More than a week after his debate debut as the frontrunner for the 2020 Democratic nomination, Joe Biden is still playing defense:
— Reuters (@Reuters) July 6, 2019
Political positions are like jokes: you shouldn’t be explaining them for ten days.
As I have written several times in the past couple of weeks, Biden hasn’t had to battle in a primary in almost forever. He enjoyed that easy, once-every-six-years dance that Democratic senators do in deep blue states and then rode Barack Obama’s coattails in 2008 and 2012.
He waltzed into the race with a commanding lead in the polls and a massive one-day haul of cash. It was an impressive start but the journey has mostly been riddled with turbulence since.
In an interview on Friday, Biden admits that he wasn’t prepared for the body blows that Kamala Harris landed in the first debate.
“I was prepared for them to come after me,” Biden said in a one-on-one interview with CNN’s Chris Cuomo. “But I wasn’t prepared for the person coming after me the way she came after me. She knew Beau, she knows me,”
That quote showcases two huge Biden flaws: he’s not an articulate speaker and he doesn’t think quickly on his feet.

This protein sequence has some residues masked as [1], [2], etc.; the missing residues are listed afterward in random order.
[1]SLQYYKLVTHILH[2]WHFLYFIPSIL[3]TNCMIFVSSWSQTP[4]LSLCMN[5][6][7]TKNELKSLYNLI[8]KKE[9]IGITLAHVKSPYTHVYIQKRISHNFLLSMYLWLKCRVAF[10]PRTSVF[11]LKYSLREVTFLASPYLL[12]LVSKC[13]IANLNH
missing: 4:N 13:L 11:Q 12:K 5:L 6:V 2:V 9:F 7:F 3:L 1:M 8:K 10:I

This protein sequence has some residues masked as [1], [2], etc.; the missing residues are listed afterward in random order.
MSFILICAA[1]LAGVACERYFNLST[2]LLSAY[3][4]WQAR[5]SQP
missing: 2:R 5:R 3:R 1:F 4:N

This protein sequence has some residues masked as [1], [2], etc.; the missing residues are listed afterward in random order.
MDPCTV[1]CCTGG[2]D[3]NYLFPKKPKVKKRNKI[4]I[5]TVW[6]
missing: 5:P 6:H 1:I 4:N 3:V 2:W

Why he doesn’t just say Kamala Harris’s name is beyond bizarre. The phrasing is borderline disrespectful as if he is trying to portray her as a nonentity.
The fact that she knew his late son and knows him personally is beyond irrelevant. It’s like he just wants Harris to hand him a participation trophy and lay off because they’re professional acquaintances.
He also whined about the time constraints for the debate, which aren’t going to get better any time soon. Two-thirds of the present Democratic field could drop out tomorrow and the debate stage would still be crowded.
The candidates have to make the most of the little time given them, which Sen. Harris did.
Biden has gotten away being the lovable goof for years. His most (in)famous line as VP was dropping an f-bomb on a hot mic. His strongest strategy thus far involves dropping Obama’s name. That’s not going to have a very long shelf life without a full-throated endorsement from the former president.
Biden will still be the same dull thinker he has always been when the next debate rolls around. It’s a little early to expect a knockout punch, but if he is on the stage with Kamala Harris again his campaign may want to consider hiring a cut-man for his corner.